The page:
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Trio Lignum - Trialog
Johannes OCKEGHEM (c.1426-1495)
Missa sine nomine [27:35]
Zsolt SEREI (b.1954)
Dream Drawings (2004) [15:02]
József SÁRI (b.1935)
Trialogue [9:47]
Thomas TALLIS (c.1505-1585) transcribed by Ádám KONDOR (b.1964)
Felix namque (c.1564) [9:43]*
Csaba Klenyán (clarinet); Lajos Rozmán (clarinet); György Lakatos (bassoon); *Ildikó Vékony (cimbalom)
rec. October 2006 (all except Ockeghem), April 2007 (Ockeghem), Hungaroton Studio, Budapest
BUDAPEST MUSIC CENTRE BMCCD127 [62:10]
Experience Classicsonline


Here’s an enjoyable, out of the ordinary CD. An Ockeghem Mass played by a woodwind trio and a Tallis keyboard piece played by the same trio (with the addition of a cimbalom) are not things one encounters every day of the week (or, indeed every month of the year). Here they frame pieces by two contemporary Hungarian composers, the whole making an engaging and stimulating programme.

Of the two modern works, Serei’s Dream Drawings is the most interesting. It has an apt sense of being an indirect descendant of some of Bartok’s night music, though the representation of the sounds of nature is largely absent here, being replaced by a tracing of mental movements, of impulses and retreats, gestures and moments of stability. The whole has an air of dream, of shadows of completeness, of the interplay of emotions and memories, as a solo clarinet occupies the foreground for much of the piece’s length, before receding into the distance. The bassoon grows increasingly important and at the end of the work, after all the flurries of movement, all the passages of dialogue (and trialogue) there is a sense of unity and repose. Sári’s Trialog is an altogether less fluid piece, more solid in its masses, clearer in its construction. It is in three clearly distinguished parts, the innermost of these “acting almost as a slow movement”, in the composer’s own words, contrasting with the more rhythmically complex outer sections, the second of which recapitulates some of the material from the first. Trialog has a pleasing sense of momentum and a fair bit of humour in the way it exploits the textural possibilities of the trio.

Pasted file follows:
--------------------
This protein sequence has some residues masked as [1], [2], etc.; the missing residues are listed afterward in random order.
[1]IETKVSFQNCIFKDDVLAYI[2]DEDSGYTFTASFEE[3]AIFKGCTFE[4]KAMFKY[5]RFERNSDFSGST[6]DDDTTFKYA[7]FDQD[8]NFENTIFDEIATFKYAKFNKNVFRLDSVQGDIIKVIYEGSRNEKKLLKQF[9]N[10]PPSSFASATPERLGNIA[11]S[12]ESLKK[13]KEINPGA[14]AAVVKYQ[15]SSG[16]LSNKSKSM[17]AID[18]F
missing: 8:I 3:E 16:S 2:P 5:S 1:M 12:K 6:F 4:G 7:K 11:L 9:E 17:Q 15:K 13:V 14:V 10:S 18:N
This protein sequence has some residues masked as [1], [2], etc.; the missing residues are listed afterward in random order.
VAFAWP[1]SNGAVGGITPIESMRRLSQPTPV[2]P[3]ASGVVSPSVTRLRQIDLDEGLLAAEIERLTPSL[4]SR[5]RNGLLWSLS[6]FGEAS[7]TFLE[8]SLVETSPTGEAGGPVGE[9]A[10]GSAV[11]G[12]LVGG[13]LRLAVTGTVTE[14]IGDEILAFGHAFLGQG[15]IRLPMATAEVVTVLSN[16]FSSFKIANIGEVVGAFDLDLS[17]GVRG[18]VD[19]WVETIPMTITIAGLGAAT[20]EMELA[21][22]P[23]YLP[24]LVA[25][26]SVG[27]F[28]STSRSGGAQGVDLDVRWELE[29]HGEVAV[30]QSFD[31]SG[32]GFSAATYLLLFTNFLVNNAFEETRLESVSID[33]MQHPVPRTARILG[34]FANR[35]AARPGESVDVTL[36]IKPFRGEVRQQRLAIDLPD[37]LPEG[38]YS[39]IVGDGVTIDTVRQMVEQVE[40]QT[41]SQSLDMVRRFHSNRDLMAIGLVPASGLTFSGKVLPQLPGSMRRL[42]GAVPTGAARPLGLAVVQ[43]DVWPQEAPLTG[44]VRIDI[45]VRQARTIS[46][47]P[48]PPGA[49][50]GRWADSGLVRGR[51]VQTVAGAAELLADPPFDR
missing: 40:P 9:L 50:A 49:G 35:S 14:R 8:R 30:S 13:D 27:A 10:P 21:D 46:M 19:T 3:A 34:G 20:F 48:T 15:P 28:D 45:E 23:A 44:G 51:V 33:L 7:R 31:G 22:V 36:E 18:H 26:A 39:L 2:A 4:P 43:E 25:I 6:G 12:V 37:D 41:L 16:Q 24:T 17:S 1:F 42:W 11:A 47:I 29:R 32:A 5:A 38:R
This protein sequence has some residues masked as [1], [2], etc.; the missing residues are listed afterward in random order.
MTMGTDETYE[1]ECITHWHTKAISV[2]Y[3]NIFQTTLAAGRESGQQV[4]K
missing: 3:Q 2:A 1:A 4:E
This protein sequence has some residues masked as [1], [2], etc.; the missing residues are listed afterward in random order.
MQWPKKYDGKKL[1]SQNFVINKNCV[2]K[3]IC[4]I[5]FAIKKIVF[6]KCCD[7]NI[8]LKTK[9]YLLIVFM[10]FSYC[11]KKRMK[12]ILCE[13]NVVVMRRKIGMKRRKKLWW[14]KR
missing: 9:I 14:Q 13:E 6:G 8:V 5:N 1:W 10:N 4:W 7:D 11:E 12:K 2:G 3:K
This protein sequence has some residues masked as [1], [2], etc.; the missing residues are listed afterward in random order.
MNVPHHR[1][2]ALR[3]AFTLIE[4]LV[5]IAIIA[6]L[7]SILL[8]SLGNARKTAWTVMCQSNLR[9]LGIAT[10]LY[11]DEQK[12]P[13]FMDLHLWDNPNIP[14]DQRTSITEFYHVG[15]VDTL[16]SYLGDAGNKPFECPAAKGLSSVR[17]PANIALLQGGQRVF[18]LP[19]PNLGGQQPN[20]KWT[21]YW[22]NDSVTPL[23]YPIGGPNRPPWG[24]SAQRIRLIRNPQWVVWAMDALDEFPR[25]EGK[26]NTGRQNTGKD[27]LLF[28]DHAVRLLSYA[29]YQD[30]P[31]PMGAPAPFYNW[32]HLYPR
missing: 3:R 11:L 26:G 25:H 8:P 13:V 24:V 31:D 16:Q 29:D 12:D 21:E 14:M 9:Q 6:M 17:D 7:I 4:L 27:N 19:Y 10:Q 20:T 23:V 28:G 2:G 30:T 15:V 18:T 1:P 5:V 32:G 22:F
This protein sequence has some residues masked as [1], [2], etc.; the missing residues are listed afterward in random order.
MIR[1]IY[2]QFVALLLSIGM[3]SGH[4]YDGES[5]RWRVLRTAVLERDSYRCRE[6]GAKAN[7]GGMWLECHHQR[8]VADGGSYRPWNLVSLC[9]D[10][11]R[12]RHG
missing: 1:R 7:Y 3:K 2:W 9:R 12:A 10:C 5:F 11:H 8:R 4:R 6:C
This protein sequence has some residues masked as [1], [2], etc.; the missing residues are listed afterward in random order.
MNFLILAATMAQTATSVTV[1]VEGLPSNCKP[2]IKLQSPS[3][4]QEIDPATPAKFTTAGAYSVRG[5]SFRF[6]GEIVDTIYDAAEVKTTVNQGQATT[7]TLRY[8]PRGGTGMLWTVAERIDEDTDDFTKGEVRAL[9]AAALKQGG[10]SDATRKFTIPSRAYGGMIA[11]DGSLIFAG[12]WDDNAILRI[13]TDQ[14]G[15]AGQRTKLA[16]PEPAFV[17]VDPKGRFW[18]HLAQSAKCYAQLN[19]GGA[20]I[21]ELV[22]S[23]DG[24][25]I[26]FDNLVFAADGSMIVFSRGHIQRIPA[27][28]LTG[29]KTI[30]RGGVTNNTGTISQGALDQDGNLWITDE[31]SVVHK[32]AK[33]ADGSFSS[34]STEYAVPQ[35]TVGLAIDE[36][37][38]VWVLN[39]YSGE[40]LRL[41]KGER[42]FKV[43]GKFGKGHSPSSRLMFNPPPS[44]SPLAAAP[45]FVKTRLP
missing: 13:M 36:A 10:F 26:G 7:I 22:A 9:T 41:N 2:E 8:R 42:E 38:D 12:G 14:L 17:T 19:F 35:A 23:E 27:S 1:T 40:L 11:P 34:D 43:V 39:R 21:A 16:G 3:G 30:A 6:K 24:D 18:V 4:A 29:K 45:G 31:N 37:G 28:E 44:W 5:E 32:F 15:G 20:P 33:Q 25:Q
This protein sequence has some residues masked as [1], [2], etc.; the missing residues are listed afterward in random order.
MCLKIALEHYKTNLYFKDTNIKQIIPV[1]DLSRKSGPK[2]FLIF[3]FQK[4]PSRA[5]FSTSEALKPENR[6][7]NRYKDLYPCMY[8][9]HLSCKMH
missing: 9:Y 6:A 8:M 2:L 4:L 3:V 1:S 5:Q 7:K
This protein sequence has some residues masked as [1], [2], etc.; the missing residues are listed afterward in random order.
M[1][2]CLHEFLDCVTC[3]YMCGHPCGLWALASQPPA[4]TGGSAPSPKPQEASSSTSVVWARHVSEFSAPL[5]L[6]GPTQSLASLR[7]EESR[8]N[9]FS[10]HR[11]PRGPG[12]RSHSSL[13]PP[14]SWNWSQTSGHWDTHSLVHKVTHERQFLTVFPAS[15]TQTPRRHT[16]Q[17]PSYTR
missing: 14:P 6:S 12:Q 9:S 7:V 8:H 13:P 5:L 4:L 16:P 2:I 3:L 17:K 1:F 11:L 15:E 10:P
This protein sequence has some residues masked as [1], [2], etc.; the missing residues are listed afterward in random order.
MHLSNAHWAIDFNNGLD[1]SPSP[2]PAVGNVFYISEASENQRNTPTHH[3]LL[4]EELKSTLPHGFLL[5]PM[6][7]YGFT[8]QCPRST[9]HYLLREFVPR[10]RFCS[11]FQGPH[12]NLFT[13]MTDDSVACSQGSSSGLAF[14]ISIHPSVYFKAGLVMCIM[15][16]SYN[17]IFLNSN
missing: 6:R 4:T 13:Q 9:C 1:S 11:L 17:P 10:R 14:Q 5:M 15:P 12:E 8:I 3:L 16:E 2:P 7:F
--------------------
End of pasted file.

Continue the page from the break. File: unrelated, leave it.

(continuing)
Being a mass in three voice’s Ockeghem’s Missa sine nomine lends itself fairly readily to Trio Lignum’s instrumental interpretation. András Wilheim’s booklet notes insist that “the interpretation played here is not a transcription. Every note is the equivalent of a note in the original; there are no changes, interventions, cuts or substitutions”. Listening to it is fascinating, if not completely satisfying. Certainly it makes one concentrate on Ockeghem’s notes, stripped of their text as they are. And the resulting music is full of striking lines and gratifying harmonies. But quite how one should be listening becomes a distraction, I found. Should I listen to the second movement of this performance conscious that it is a Gloria or to the fifth taking account of the fact that it is the Agnus Dei? Should I have the text and significance of the music in mind, even though the text is absent? In any case, I suspect that only a listener who had no knowledge of what a Mass is, or of this music’s connection with the Mass, would find it altogether possible to listen to the interpretation by Trio Legnum  - beautiful as much of it is – without finding something distractingly odd about it, without being as aware of what they were not hearing as of what they were hearing.

No such problems with the gracious version of Tallis’s Felix namque, in which Ildikó Vékony adds her cimbalom to the sound of Trio Lignum in a performance of Tallis’s variations, a performance delicate and full of joy, a performance to which I have returned repeatedly since I first heard the disc. It might give some authenticists a bit of a nightmare, but I suspect that Tallis himself would have loved it! By combining the sustained notes of the wind instruments and the percussive sound of the cimbalom, arranger Ádám Kondor produces a gorgeous sound-world which articulates Tallis’s music quite delightfully. Felix namque makes an upbeat conclusion to a very individual programme.

Glyn Pursglove


 


 




 


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